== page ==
Take the 2-minute tour ×
Stack Overflow is a question and answer site for professional and enthusiast programmers. It's 100% free, no registration required.

I am having troubles with implicit coercion with the + operator in JavaScript. Namely the priority order of valueOf and toString.

var obj = {};

obj.toString(); => "[object Object]"

obj.valueOf(); => Object {}

'Hello ' + obj; => "Hello [object Object]"

So obj is implicitly coerced to a string using the toString() method over valueOf();

var obj2 = {
    toString: function() {
        return "[object MyObject]"; 
    valueOf: function() { 
        return 17;

obj2.toString(); => "[object MyObject]"

obj2.valueOf(); => 17

'Hello ' + obj2; => "Hello 17"

So when I override the toString and valueOf methods, the + operator will coerce with valueOf.

What am I missing? Thanks.

share|improve this question
Interesting... BTW, if you take out valueOf from obj2, the + operator will again coerce to toString –  Comet Jun 16 '13 at 12:43
valueOf always prevails over toString when using Object arguments with the + operator. Turns out obj.valueOf().toString() === "[object Object]"; Which makes sense now. –  jamiltz Jun 16 '13 at 12:48
I wonder how can one really exploit this feature of Javascript. –  Tushar Jun 16 '13 at 13:08

2 Answers 2

The answer can be found in a similar thread: valueOf() vs. toString() in Javascript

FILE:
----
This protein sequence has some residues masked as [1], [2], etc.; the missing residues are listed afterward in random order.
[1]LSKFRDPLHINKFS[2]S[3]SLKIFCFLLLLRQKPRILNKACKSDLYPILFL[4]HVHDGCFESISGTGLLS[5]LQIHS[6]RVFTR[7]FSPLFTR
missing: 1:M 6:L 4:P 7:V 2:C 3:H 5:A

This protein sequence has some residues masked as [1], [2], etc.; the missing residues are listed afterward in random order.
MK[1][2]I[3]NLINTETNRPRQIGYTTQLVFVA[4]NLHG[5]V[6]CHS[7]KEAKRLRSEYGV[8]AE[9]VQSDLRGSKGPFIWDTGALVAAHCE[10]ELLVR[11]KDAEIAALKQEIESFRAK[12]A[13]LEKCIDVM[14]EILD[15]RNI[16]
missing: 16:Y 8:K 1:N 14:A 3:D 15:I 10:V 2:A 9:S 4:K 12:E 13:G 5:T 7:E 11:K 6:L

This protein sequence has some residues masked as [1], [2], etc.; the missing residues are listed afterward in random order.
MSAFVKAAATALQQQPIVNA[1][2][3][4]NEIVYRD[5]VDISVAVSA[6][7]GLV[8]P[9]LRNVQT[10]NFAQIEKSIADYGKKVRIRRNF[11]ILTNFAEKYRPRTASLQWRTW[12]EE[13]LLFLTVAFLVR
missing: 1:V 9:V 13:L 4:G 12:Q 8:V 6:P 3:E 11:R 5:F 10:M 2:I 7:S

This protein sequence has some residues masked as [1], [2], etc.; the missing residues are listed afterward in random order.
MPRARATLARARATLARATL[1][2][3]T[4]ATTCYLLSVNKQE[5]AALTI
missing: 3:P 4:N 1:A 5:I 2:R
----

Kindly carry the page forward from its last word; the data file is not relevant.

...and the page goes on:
If the object can be transformed into a "primitive" JavaScript will try to treat it as a number. Otherwise string concatenation via the toString method is used. Without the valueOf method, JavaScript cannot tell how to convert the data, hence the object will be concatenated as a string.

If you're interested the precise specifications are available in the following pdf at around page 58: http://www.webreference.com/javascript/reference/ECMA-262/E262-3.pdf

Hope that helped :-)

share|improve this answer
The pdf is loooong. It's kind of a weird question anyway. I get it now, the idea is that given var num = Object.valueOf(); and var str = Object.toString(); We should always have num.toString() === str; Otherwise we get the mess of the obj2 example. Thanks! –  jamiltz Jun 16 '13 at 13:54

Just to make it more simpler to understand consider the following two cases -

var p = {};

//Case 1, here valueOf() method is called.
console.log(p); //Prints: Object {}

//Case 2, toString() method will be called.
console.log('the value of p is'+ p); //Prints: the value of p is[object Object]

So basically it depends on the way you are using this object.

share|improve this answer
In case 2, valueOf() is called first, then toString() gets called. –  jamiltz Jun 16 '13 at 13:47
valueOf is always called when ever you refer the 'p' variable, try this p === p.valueOf() //returns true –  Tushar Jun 17 '13 at 13:27

Your Answer


By posting your answer, you agree to the privacy policy and terms of service.

Not the answer you're looking for? Browse other questions tagged or ask your own question.